The Federal Trade Commission has submitted two reports to Congress detailing the agency’s efforts to combat cross-border fraud through the U.S. SAFE WEB Act and work contributing to the fight against ransomware and other cyber attacks that originate outside the United States.
The first report provides an update on the FTC’s efforts to implement the Undertaking Spam, Spyware, And Fraud Enforcement With Enforcers Beyond Borders Act, or U.S. SAFE WEB Act (SAFE WEB). The second report, which was required by the Reporting Attacks from Nations Selected for Oversight and Monitoring Web Attacks and Ransomware from Enemies Act (RANSOMWARE Act), addresses questions about FTC activities concerning China, Russia, North Korea, and Iran and the FTC’s efforts to combat ransomware—a type of cyber-related attack in which bad actors hold data or computer access hostage until they receive payment— and other types of cyber attacks.
SAFE WEB, passed by Congress in 2006, provides a framework to engage in cross-border assistance, including information sharing and investigative support. As the report notes, the law has been an indispensable tool in helping the FTC combat cross-border fraud and protect consumers in an increasingly global and digital economy. Thirty years ago, less than 1% of fraud reported to the FTC was cross border, while in 2022 more than 11% of complaints were cross border.
With the authority provided by SAFE WEB, the FTC has pursued and stopped harmful conduct in the United States and successfully defended against challenges to its jurisdictional authority over foreign companies targeting American consumers. The FTC has also worked with numerous foreign enforcers to stop cross-border injury and frauds.
SAFE WEB was reauthorized by Congress in 2020 for seven years. In the new report, the Commission urges Congress to permanently reauthorize SAFE WEB by removing the sunset provision currently set to expire on September 30, 2027, thus preserving the agency’s ability to effectively cooperate with foreign law enforcement to protect consumers. The report also reiterates the FTC’s call for Congress to restore the agency’s ability to get money back to consumers harmed by unlawful conduct and to prevent bad actors from profiting from their misconduct. The FTC’s authority to do so was severely hampered by the Supreme Court’s 2021 AMG decision.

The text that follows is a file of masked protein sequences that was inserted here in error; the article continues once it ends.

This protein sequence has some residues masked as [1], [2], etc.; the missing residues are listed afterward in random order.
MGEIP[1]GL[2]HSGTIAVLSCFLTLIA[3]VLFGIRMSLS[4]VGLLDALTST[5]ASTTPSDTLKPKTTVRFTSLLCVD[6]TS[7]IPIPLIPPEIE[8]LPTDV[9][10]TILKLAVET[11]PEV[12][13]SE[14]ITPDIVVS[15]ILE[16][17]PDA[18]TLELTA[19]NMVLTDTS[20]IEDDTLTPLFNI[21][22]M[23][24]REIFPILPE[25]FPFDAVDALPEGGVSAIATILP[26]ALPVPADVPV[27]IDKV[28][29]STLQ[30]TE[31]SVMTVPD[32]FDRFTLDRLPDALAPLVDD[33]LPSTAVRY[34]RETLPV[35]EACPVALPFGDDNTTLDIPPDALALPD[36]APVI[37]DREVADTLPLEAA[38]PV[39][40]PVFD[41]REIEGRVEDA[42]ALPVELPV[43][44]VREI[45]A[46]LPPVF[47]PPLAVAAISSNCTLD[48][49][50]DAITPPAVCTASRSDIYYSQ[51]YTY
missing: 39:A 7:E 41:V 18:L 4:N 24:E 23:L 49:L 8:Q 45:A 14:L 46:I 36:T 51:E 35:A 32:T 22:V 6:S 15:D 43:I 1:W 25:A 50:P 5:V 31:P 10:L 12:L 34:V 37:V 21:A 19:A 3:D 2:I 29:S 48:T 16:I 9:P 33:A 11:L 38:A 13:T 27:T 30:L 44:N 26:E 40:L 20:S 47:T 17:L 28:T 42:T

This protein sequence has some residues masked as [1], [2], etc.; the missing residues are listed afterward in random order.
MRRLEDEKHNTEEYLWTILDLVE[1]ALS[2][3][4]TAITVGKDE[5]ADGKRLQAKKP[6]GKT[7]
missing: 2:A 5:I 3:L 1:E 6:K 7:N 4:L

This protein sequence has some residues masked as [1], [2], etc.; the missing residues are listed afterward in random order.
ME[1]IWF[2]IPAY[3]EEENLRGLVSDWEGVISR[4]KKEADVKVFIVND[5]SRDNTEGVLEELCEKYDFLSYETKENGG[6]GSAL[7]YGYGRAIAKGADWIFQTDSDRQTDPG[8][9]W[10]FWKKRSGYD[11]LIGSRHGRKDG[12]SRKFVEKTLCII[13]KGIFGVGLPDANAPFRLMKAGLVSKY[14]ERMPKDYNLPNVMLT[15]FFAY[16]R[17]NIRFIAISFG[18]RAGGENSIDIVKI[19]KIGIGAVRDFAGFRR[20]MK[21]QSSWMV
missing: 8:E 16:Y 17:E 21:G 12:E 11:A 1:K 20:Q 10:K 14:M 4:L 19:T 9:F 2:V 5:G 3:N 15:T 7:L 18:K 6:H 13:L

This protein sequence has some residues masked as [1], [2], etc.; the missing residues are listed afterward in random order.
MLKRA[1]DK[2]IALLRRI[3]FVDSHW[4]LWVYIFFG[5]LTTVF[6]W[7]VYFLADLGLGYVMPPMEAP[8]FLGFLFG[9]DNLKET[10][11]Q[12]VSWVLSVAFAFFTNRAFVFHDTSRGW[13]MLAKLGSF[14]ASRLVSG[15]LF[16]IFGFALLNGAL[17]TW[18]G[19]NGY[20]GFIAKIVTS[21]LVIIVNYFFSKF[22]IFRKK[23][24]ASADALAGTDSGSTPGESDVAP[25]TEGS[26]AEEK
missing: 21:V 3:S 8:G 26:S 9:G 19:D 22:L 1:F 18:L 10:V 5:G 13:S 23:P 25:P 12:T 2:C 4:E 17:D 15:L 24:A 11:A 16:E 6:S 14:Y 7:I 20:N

Report on Ransomware and other Cyber Attacks
The second report details the FTC’s work to target ransomware and other cyber attacks. The report notes that one of the key ways the FTC has done this is by implementing a robust data security enforcement program aimed at ensuring companies take appropriate steps to protect personal data they hold from such attacks. The FTC has brought more than 80 enforcement actions involving data security. The agency also has pursued bad actors involved in ransomware-related tech support scams and worked to educate the public and businesses on how to secure and protect data from cyber attacks.
Only a small fraction of the millions of complaints the FTC receives each year involve ransomware and other cyber attacks, and these complaints rarely mention Iran, North Korea or Russia, according to the report. While China is the leading source of complaints about cross-border fraud, they rarely relate to ransomware and other cyber attacks, the report notes. The report details enforcement actions, mostly involving privacy and data security, the FTC has taken involving known or unverified connections to China and Russia.
The report reiterates the importance of SAFE WEB in helping to combat ransomware and other cyber attacks. The Commission also urges Congress to enact privacy and data security legislation, enforceable by the FTC, asserting that such legislation would advance the security of the United States and U.S. companies against ransomware and other cyber attacks.
The Commission votes to approve each report were 3-0.
The lead staffers on both reports are Stacy Procter and Angel Martinez in the FTC’s Office of International Affairs.